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Meet the Spirit Molecule

By Lindsay Jordan.

[Cover image: Yoko D Holbachie]

 David Luke and Rory Spowers, DMT Dialogues: Encounters with the Spirit Molecule (Inner Traditions Bear and Company, 2018)

In 2015 a small group of academics, experts and psychonauts gathered at an English country house for a four-day symposium on N,N-Dimethyltryptamine or ‘DMT’, the powerful psychedelic used in many cultures for ritual purposes including the Amazonian ayahuasca ceremony. When inhaled or injected, DMT brings about a short, intense trip with vivid hallucinations that are often perceived to be mystical and meaningful. As Andrew Gallimore explains (p. 201): ‘The reason we’re all interested in DMT is because it seems impossible, and yet the DMT world is undeniable; it cannot be denied once you’ve been there.’

Dialogues is the official account of the symposium. It comprises transcripts of the talks given by renowned academics in the field, along with the ensuing discussions around key theological and philosophical questions arising from DMT phenomenology. The book aims to illustrate the merging of science and spirit, enacting a paradigm shift where the explicable dwells in comfort with the inexplicable. Sacredness is often shrouded in secrecy but Dialogues, much like the monographs of its contributors, aims to shine a light on the objects under discussion (although they may remain veiled).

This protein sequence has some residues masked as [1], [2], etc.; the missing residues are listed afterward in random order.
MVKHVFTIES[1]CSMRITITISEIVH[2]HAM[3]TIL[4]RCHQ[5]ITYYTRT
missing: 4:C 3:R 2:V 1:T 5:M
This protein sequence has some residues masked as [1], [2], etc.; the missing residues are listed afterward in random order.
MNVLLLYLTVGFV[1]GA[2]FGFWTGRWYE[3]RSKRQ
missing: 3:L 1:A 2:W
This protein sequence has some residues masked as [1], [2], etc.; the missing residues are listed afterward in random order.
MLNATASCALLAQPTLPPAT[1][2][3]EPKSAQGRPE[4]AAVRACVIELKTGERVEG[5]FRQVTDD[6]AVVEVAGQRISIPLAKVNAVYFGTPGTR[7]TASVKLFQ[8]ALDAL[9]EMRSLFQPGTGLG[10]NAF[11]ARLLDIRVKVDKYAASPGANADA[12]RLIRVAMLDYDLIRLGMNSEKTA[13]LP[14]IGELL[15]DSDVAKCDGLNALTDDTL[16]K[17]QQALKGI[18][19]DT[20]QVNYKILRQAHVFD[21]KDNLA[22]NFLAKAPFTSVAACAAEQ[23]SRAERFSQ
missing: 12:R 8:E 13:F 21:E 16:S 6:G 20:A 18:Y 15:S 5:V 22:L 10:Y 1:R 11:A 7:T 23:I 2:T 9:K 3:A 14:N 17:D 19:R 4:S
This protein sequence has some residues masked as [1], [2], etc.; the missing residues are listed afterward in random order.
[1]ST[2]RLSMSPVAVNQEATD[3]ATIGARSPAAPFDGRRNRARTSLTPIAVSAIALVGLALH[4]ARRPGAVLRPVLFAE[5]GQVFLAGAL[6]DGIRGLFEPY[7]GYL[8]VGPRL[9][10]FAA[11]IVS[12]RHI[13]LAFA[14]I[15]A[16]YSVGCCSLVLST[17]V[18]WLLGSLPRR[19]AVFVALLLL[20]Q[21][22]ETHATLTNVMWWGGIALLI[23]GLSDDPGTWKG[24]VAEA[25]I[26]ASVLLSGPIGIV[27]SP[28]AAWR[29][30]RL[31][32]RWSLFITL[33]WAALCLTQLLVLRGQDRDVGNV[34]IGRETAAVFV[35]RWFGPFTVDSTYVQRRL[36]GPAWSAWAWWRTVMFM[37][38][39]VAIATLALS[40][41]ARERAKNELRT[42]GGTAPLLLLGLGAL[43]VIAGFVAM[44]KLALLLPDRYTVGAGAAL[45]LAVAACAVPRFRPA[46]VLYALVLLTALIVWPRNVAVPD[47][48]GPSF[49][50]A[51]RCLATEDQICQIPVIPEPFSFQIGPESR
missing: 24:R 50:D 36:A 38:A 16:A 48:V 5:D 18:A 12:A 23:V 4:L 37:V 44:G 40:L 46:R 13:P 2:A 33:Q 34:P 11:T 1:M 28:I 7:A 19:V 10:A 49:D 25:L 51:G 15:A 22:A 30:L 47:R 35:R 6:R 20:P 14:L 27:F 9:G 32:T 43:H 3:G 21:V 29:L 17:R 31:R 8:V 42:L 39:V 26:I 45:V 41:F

This book has come into being at a time when multiple scientific disciplines are converging on the idea that matter must be subordinate to consciousness, and the sentience of plants is coming to be accepted. The authors make a convincing case for shifting the focus of our scientific explorations from the expensive, barren lands of outer space to our rich inner terrain. This is not a retrograde move but one that uses modern technology to cast a new light on humanity – past, present, and future.

A distinctive feature of Dialogues, beyond its subject matter, is its easy interdisciplinarity. Erik Davis’ (Chapter 5) hope for an ‘ethics of articulation’ has been realized; individuals from different disciplines coming together, listening deeply, trying to understand the others’ perspectives and highlighting their blind spots. Graham St. John’s talk on the cultural background of the myths surrounding the pineal gland (Chapter 1), from Ancient Egypt through to Descartes and pop culture, moves organically through dialogue into cutting-edge science.

To speak of psychedelic experience is to respond to particular linguistic demands. Bridges need to be built between the languages of science, art and history, and some aspects of the experience may evade conceptualization altogether. It makes sense that those who enjoy going on psychedelic adventures and who find them intriguing and rewarding are also happy to listen to new perspectives and have their own view challenged. All of this requires a radically open mind. Dennis McKenna (Chapter 2) says of humility: ‘[it] is not a characteristic that you find often in scientists … psychedelics are partly the antidote to that; if you take psychedelics regularly they will remind you that you don’t know much’ (p. 55).